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Legal experts Mackenzie and Dorman provide advice on the five types of contract you may encounter as a freelance.
Whether you want to call it freelancing, consulting or contracting – working for yourself is a highly desirable opportunity.
Yet, balancing being a mum alongside working for yourself can be a huge challenge. You need to learn how to juggle major responsibilities while having an entrepreneurial mindset, but taking care of your kids doesn’t need to stop you from being a successful freelancer.
Regardless of how busy your life may be, taking the time out to understand the different types of freelancing contracts will help you along your freelancing journey while guaranteeing your financial security too. This blog post breaks down the five most common types of freelancing contract and tells you everything need to know about them, read ahead and get the knowledge you need to protect yourself and ensure you get paid correctly.
A letter of agreement is the most informal variation of a freelancing contract and we would advise to only start a project following a letter of agreement if you have the utmost trust in your client, perhaps if they’re a family member or friend.
One advantage of an informal contract is simplicity, it can be created quickly by either freelancer or client and it should feature simple and easy to understand language that ensures both parties understand what is required of the other. The negative aspect is that an informal contract has less legal standing and therefore it is inappropriate for most working relationships.
If you want to keep your letter of agreement as legally tight as an informal contract can be, make sure it meets the below criteria:
● It should include all relevant provisions
● Freelancer and client should understand the letter fully in the first reading itself
● The Letter of Agreement should also contain the provision for its termination and out lay the conditions that would make this acceptable.
An NDA (non-disclosure agreement) is usually a contract a freelancer will sign before any form of work has begun. It may include project details, or it may need to be signed before those have even been discussed. That’s because an NDA will protect your client’s interests and by your agreement to this contract, you agree to not disclose any information around the work.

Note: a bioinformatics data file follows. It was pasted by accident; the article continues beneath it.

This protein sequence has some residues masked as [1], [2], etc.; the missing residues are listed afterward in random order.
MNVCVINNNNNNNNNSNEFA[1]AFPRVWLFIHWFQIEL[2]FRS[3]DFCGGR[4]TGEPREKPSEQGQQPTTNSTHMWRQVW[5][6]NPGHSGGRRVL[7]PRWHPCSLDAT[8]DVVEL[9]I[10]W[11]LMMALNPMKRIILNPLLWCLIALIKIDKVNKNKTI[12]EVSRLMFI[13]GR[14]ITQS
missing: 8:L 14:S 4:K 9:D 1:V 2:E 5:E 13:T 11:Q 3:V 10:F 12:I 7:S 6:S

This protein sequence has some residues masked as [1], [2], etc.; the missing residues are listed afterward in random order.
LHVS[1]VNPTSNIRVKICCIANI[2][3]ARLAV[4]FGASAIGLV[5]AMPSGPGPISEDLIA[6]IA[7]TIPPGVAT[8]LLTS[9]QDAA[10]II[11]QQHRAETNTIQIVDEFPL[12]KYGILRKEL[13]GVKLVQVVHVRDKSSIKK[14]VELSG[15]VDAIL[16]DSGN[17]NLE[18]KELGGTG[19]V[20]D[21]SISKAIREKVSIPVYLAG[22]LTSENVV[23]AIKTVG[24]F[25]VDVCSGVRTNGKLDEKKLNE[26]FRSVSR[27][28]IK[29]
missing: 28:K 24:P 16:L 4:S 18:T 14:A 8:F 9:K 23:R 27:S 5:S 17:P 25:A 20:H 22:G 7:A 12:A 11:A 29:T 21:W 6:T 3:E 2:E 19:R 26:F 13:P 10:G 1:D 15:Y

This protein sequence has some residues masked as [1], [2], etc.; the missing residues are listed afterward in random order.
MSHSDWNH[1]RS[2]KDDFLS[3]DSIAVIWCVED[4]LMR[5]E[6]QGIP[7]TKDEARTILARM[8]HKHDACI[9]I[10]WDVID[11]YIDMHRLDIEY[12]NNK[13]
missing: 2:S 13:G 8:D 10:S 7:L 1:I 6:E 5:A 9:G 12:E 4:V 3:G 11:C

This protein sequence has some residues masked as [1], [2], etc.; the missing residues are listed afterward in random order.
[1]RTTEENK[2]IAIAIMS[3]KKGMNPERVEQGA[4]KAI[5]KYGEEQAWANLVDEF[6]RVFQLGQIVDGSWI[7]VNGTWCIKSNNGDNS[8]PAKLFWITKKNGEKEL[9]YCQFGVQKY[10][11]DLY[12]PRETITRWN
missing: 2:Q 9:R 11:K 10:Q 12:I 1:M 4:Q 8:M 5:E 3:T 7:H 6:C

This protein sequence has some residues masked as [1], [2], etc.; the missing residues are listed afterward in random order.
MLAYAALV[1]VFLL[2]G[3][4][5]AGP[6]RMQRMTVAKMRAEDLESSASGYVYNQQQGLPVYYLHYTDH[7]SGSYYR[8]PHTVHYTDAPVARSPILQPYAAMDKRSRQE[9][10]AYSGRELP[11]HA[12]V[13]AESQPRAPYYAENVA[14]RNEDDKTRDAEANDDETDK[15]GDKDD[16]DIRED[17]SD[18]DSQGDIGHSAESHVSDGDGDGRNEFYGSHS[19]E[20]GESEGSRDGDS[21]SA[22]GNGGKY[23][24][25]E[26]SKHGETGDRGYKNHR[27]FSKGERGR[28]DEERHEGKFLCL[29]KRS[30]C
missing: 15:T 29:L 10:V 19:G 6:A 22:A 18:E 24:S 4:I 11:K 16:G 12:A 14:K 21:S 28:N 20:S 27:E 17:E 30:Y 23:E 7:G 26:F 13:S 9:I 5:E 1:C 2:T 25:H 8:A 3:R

If you are signing NDAs, legal advice is recommended but not always necessary. Make sure you are happy with every detail and preferably ask that the NDA has a time limit. Ideally, you do not want legal exposure around work agreements hanging over you for all your career.
If you are thinking about undertaking work for an agency or practice, then you may need to sign a non-compete agreement which ensures that you won’t reach out or pitch for work with their clients. You would likely be asked to agree to give anyway rights to ‘compete’ with them in any form and there’s a host of stipulations this could include. For example, if you’re working for a photography agency – you may have to sign away the right to work with photographers in any form for a certain period of time.
As a freelancer you should fully vet an agreement of this type to ensure you won’t lose out on any business opportunities or the possibility of monetary game. As with NDAs, one of the most important aspects of a non-compete is the time limit you’re restricted to.
This could be the perfect type of freelancing contract! A formal contract is a document that has been checked by a lawyer and should be provided to the freelancer by a client, but the client has the right to read it over and put forward changes.
A formal contract is generally the most legally airtight and many clients will often use a template for all of their freelance agreements.
In a formal contract, just as important as the service you’ll provide is for you to define elements of service you will not provide, especially if there’s any room for confusion in your service area.
A statement of work is a popular contract that sets out exactly what you as a freelancer are going to do for the client. It’s almost like a project plan, but it usually foregoes some of the legal aspects that a formal contract would provide.
The five contracts listed above are there as advice to help you as a freelancing mum, but you should not take this blog legal advice. If you want to ensure all your contracts stand up in a court of law in the UK, you may need to get them checked by solicitors to ensure they are bulletproof.
*This article was provided by Mackenzie and Dorman whose commercial and business advice covers contractors, freelances and small businesses.